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Though the trial was going exceedingly well for David Wilentz, he still had one significant piece of physical evidence to show the jury—the ladder. This was the strongest evidence of guilt, and the attorney general knew the defense would fight tooth and nail to keep the ladder out of evidence. On tuesday morning, Wilentz recalled lieutenant Bornmann to the stand. The...
Chapter 31: Hauptmann Takes the Stand
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When court resumed later that afternoon, the defense began its case. They started by making a motion for dismissal upon the grounds that the prosecution failed to prove its case.1 This is a standard motion that is always made at the conclusion of the prosecution. It is referred to in legal parlance as a motion for a directed verdict. The defense...
Chapter 32: More Testimony from the Hauptmanns
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When Hauptmann returned to the witness stand on Monday morning, most courtroom observers expected Wilentz to question the witness with the same hammering style he had used on Friday. Instead, Wilentz started slowly and had the witness discuss his various bank accounts and assets. Hauptmann agreed that he was very...
Chapter 33: “Where Are You Getting These Witnesses? They are Killing Me”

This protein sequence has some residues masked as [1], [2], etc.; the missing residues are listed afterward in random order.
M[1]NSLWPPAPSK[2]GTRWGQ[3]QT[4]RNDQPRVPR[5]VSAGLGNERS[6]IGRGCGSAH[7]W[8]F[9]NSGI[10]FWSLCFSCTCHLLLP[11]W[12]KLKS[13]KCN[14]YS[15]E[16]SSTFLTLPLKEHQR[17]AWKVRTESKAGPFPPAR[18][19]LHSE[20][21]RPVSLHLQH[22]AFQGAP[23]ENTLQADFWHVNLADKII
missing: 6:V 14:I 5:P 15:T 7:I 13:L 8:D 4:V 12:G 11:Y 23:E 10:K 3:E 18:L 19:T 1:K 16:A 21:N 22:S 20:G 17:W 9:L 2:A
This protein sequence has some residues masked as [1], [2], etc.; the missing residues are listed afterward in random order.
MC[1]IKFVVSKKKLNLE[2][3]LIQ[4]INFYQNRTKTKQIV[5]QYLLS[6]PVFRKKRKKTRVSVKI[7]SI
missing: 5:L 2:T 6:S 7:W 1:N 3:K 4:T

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Reilly’s next witness was a young man of Swedish descent named Elvert Carlstrom. He told the jury that he had been a customer of Fredericksen’s Bakery on the night of the kidnapping, arriving around half past eight. he remembered that night because it was his birthday. Asked if he saw anyone in the bakery that night, Carlstrom pointed to Bruno...
Chapter 34: The Defense Rests
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After Sommer slinked from the stand, Lloyd Fisher called Sebastian Benjamin Lupica to the stand. The defense was hoping for great things from this witness. Lupica was originally subpoenaed by the prosecution and actually testified for them before the grand jury. However, there were problems with his story, and his credibility was...